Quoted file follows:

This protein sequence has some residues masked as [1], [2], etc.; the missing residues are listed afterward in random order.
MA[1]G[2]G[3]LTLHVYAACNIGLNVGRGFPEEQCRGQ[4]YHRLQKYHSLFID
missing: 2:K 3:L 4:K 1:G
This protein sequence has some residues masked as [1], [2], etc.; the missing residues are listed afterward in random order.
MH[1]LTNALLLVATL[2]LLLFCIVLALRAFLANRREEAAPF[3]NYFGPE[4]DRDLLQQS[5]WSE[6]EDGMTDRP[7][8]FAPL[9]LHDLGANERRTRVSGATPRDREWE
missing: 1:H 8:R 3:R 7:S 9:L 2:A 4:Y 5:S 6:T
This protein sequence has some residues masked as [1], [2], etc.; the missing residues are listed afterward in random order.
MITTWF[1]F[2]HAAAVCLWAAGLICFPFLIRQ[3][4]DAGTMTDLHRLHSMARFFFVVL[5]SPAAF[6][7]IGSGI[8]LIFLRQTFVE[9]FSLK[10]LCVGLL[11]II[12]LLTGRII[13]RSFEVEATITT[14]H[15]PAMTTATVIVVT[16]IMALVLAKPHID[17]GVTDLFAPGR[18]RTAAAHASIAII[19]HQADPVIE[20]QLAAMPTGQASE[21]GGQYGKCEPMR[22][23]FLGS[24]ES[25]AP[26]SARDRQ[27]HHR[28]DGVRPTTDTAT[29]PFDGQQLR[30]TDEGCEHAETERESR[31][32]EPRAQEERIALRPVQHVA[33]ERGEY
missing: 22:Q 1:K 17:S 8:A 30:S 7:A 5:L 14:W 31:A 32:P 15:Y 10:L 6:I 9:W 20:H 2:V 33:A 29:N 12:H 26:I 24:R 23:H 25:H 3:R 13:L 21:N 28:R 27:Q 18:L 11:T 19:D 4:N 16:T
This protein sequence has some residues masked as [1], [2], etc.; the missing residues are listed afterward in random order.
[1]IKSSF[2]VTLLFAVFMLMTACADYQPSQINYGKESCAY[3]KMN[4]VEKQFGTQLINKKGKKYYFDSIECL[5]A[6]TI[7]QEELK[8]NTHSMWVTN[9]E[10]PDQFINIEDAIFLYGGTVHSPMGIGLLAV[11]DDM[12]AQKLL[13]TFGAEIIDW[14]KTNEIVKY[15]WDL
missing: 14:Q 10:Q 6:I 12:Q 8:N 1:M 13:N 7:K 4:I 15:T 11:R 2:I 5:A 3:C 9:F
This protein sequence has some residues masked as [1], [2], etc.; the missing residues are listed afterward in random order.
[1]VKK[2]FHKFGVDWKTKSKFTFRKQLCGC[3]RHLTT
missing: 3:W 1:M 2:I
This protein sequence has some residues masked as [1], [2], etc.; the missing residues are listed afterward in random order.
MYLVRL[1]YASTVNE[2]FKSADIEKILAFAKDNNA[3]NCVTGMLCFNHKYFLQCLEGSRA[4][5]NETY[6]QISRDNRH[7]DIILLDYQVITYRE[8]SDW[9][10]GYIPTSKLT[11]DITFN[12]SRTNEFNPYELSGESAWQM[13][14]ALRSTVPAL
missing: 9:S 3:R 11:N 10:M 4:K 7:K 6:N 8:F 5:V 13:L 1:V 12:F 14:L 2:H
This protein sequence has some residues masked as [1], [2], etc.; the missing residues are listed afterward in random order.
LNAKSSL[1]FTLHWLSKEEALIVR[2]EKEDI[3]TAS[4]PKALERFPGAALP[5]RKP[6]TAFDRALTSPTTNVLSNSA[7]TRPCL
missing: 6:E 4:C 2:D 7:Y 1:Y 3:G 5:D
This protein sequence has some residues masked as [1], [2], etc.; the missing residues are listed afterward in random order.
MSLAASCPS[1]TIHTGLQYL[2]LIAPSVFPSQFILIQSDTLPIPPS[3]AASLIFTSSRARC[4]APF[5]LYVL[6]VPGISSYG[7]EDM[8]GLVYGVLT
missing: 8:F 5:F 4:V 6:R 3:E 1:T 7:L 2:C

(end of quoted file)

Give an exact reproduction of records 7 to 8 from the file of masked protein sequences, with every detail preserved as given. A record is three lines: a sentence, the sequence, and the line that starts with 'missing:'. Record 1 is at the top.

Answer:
This protein sequence has some residues masked as [1], [2], etc.; the missing residues are listed afterward in random order.
LNAKSSL[1]FTLHWLSKEEALIVR[2]EKEDI[3]TAS[4]PKALERFPGAALP[5]RKP[6]TAFDRALTSPTTNVLSNSA[7]TRPCL
missing: 6:E 4:C 2:D 7:Y 1:Y 3:G 5:D
This protein sequence has some residues masked as [1], [2], etc.; the missing residues are listed afterward in random order.
MSLAASCPS[1]TIHTGLQYL[2]LIAPSVFPSQFILIQSDTLPIPPS[3]AASLIFTSSRARC[4]APF[5]LYVL[6]VPGISSYG[7]EDM[8]GLVYGVLT
missing: 8:F 5:F 4:V 6:R 3:E 1:T 7:L 2:C